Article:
The average classroom teacher in Texas draws only about $2,035 per month in retirement, and with no Social Security benefits, many have to keep a watchful eye on legislation and how it affects their benefits.
Thankfully, WRSE works with TRTA to protect and improve retirement benefits and keep members informed on issues such as pension and health care. While the organization does not endorse individual candidates, they collect data and lobby on behalf of retired educators and those still working.
One particular challenge is the health insurance program known as TRS-Care that serves more than 260,000 retired Texas educators. Jones said last year their insurance took a big hit. “We still have insurance, but it is not what it was before,” she said. “Over 30,000 retired teachers left TRS insurance. We found out we could get a Plan G for just a few dollars more, and in some cases, it was about the same as what TRS was offering, yet without the extremely high deductibles.”
Every April, retired teachers march on the Austin Capitol wearing their signature red shirts.
The two groups are keeping a watchful eye on Texas lawmakers and special interest groups that want to dismantle the TRS fund, taking it from a defined benefit plan to a defined contribution plan. Jones said current retired teachers have a contract with the state of Texas that guarantees their annuity but it’s educators in classroom today, and ones retiring shortly, Jones said, who are in jeopardy.
“We can be on the front lines for legislation and for those people who are still in the classrooms,” she said.
Giving back with books, more
With so many educated minds in WRSE it’s no surprise that promoting literacy is a top priority.
Janet McMillen, retired WISD third grade teacher serves as 2nd Vice President and Literacy Co-Chair along with Secretary Kathy Wilbanks. “Literacy is a battle that we have to fight,” McMillen said. Our job is critical as literacy people and promoting that is critical.”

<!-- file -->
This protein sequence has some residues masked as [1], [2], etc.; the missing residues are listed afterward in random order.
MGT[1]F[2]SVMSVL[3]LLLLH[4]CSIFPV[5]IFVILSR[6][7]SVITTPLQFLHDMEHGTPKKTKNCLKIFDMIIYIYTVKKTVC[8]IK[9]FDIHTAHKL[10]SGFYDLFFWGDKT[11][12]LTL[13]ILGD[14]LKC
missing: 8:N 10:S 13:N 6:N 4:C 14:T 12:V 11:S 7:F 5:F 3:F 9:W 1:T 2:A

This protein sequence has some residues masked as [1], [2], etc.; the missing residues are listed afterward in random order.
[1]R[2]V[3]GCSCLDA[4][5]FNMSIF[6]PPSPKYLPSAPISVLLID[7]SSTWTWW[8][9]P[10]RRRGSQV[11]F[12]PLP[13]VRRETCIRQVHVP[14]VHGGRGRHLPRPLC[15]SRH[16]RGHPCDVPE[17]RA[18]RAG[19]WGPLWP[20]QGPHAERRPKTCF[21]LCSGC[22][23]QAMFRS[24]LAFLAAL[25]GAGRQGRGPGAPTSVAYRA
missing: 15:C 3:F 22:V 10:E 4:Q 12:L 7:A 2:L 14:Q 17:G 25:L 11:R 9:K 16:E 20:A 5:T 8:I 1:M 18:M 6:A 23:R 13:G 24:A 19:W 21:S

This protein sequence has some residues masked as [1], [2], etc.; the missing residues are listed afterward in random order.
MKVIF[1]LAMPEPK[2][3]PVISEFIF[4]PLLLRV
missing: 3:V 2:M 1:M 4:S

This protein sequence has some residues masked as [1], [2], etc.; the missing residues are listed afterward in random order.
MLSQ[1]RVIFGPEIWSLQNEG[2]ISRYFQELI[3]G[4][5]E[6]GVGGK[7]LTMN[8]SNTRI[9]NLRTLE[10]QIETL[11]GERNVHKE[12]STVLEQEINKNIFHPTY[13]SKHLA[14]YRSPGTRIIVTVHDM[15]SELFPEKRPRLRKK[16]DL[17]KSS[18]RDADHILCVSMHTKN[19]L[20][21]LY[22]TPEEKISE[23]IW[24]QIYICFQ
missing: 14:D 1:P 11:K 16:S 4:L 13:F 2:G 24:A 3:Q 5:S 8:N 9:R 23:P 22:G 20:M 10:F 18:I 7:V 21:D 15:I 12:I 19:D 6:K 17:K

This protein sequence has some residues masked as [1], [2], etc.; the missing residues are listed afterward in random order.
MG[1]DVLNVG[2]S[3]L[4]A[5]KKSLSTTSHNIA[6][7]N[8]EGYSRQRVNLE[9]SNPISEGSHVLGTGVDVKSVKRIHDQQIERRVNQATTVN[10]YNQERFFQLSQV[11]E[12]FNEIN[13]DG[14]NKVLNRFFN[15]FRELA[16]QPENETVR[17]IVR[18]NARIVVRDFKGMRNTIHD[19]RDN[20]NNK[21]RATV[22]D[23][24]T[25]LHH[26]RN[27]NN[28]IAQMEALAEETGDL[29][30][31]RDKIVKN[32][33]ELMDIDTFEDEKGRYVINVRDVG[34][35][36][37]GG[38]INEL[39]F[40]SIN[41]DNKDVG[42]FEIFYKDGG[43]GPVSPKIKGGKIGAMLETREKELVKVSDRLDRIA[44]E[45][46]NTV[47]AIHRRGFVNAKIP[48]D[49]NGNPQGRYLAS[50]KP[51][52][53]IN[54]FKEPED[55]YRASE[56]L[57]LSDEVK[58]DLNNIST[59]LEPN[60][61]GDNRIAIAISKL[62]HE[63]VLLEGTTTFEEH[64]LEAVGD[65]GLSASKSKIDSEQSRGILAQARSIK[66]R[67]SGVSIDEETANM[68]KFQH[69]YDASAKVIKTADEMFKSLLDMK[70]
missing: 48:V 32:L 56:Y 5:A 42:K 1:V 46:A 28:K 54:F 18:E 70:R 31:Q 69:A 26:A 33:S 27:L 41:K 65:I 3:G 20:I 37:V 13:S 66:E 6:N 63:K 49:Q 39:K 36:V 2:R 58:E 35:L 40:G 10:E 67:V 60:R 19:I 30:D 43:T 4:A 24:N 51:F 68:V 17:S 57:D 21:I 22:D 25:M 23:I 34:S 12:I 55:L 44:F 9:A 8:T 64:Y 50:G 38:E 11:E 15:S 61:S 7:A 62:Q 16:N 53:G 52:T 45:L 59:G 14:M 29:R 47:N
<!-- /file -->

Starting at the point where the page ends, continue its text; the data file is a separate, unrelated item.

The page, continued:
During the school year the group buys books through the scholastic book club and accepts donations of gently used books. The group doubled their efforts to collect books last year and successfully donated one book to every kindergarten student and teacher in the district.
“We had never been able to give one book to every kindergarten student,” McMillen said.
An estimated 1,294 books were distributed with an additional 60 books going to the Collin County Advocacy Center.
In the past, McMillen said they prioritized book-giving according to schools and socioeconomic issues. At the end of each year volunteers call the schools and give the books away. It is a rare treat considering many students don’t have any books for themselves at home.
“We let the kids pick their own books. Selection and ownership is a big deal,” she said. “Being a person who has a literate family, it’s a shock to see a kid grab a book and not let it go.”
The goal of the organization is to be supportive and promote the welfare of retired educators and to also give back to the community in which they live. Volunteering is an important facet of the WRSE. Group members logged over 17,000 volunteer hours in the 2017-18 school year. The volunteer program was extended to four Wylie elementary schools on a regular basis last year. Jones works at Draper Elementary a couple of days a month. “It’s so much fun to walk into the school and feel the enthusiasm of those children as they walk through the halls,” she said.
Last year, second grade teacher Allison Bryant picked up a flyer from the group at the new teacher luncheon. When she reached out to the group three weeks into the semester she didn’t think she would have any luck getting classroom help. That was not the case. Board members Linda Pease and Kathy Wilbanks helped Bryant in her classroom at Dodd Elementary during the ELAR/reading block all year. “I found their (students) reading skills definitely improved,” Bryant said. “Anything the students were struggling with I was able to tell them, and they were able to help.”
Not all the service hours are education related. Last year, a concierge program was initiated for members, driving those in need to doctor’s appointments and pharmacies. Other local nonprofits were served by the group as well. Volunteers logged hours at Coventry Reserve, the Christian Care Center, and church ministries. As a volunteer Wilbanks said she is always blessed to help others, and she does. “That is one way we can give back to this community,” she said.
Membership in WRSE not only helps retirees maintain a social connection, it adds value to their lives.
“We don’t feel like just because we are retired our lives are at an end,” Jones said. “We are well educated. We are committed to children. We understand parents and their needs. We just can’t close the doors on those careers and walk away.”